While I find the whole thing offensive in the way it’s couched better access to contraception for women, including tubal ligation I do support and have previously posted on that aspect.

        The linking of this to benefit entitlements, having additional children and so on is just so appalling that I find it difficult to believe I’m in a forward thinking progressive country.

        We’re going backwards at a fast rate of knots – not dissimilar I guess to the US where the rise of right wing and christian fundamentalism is rolling back previous gains in affirmative work done for women and African Americans.

        Any link to benefit entitlements would be so full of fish-hooks it wouldn’t be funny – Catholics of course who don’t believe in contraception would presumably be forbidden from having sex while on benefit or would they litigate for special privileges as a refusal to use contraception could be discerned as an exercise in religious freedom, how could you apply the policy – what happens if you go off benefit the week you have the baby and apply again a week later – nope wasn’t on benefit when I had the baby – or would it be measured at conception, what if there is an advantage to having different fathers for each child – the child support gained would outweigh the additional expense (we should remember the taxpayer does not pay all the cost of DPB) – there’s actually a serious question if their is no additional payment made does the father have to pay child support?

        In reality this sort of policy would be so unworkable.

        You want to do something about the cost of DPB – go after the men.

        Increase their child support responsibility for fathering these children, force the men to have paternity tests, make their trusts provide for their offspring, financially compensate the women as victims for the abusive relationships these men have put them through, sterilise any male who has had children out of marriage – maybe stone them to death even.

        I always said Daddy state would be worse than mummy state – what a fucked up bunch of assholes. I’m angry enough to be rambling. Grrrr.

        • RedLogix 25.1.1.1

          Actually DoS I don’t think ‘going after the men’ would help much either. Most of them have sod all to offer either. Lacking stable employment and opportunities, they aren’t ‘middle-class’ parent material in the way most of us have in mind.

          In fact I’m willing to go out on a somewhat radical limb here… personally I don’t think it matters all that much who the biological father is. (After all something in the order of 10-12% of children do not have the father the mother claims for it… and the world hasn’t come to an end). But that is a diversion.

          What really counts is the ability of women to have the legal, social and economic status to control their fertility. Education and the freedom to make choices. Whenever this happens they choose to have just enough children to maintain populations at sustainable replacement levels.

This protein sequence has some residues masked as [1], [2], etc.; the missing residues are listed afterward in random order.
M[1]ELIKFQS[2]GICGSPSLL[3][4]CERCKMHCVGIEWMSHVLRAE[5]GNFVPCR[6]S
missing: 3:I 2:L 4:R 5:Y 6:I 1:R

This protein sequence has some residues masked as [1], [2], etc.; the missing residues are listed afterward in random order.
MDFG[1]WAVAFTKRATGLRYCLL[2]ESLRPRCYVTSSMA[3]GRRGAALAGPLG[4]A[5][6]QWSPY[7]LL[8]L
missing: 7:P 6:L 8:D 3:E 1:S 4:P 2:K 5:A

Women on the DPB are already at the bottom of the social heap, the most financially and emotionally stressed, lacking choices and a sense of control over their lives. State sponsored coercion and harrasment is the exact opposite of what is needed to change their reproductive outcomes.

          • Descendant Of Smith 25.1.1.1.1

            “What really counts is the ability of women to have the legal, social and economic status to control their fertility. Education and the freedom to make choices. Whenever this happens they choose to have just enough children to maintain populations at sustainable replacement levels.

            Women on the DPB are already at the bottom of the social heap, the most financially and emotionally stressed, lacking choices and a sense of control over their lives. State sponsored coercion and harrasment is the exact opposite of what is needed to change their reproductive outcomes.”

            Sorry I agree with all this. It just is absurd that the focus is solely on the women. We should be helping and supporting them to raise their children – not beating them up.

  26. Blue 26

    How many women actually have more children while on the DPB? Do we have any stats on that?

    How about we do a comparison, of how many women in NZ are ‘breeding for a business’ according to John Key, and how much money they cost the state in a year, versus how many people are rorting the tax system and how much money they cost the state per year.

    I’m willing to bet the first number will be incredibly small, and the second incredibly large. But by all means continue the populist benny-bashing if it makes you feel good.

    Unfortunately, putting the thumbscrews on such a small, impoverished minority is not going to solve any of NZ’s very large economic problems, so enjoy that heady rush of superiority while it lasts.

    When it fades you might consider that you have just been sucked in again by John Key.

    • felix 26.1

      Well said Blue.

      The tsmithfields and Chris73s and big bruvs of this world just want us to waste our time and money funding their pornography.

  27. tsmithfield 27

    We should stop eugenicists from breeding. :smile:

    • McFlock 27.1

      Nah, we should just make every kid get a thorough education including tertiary (including NZQA levels), taking into account accessibility issues resulting from disability or economic disparity. Of course, that’s shite without healthcare and social security.
       
      A well educated and fair society would limit stupidity in public policy.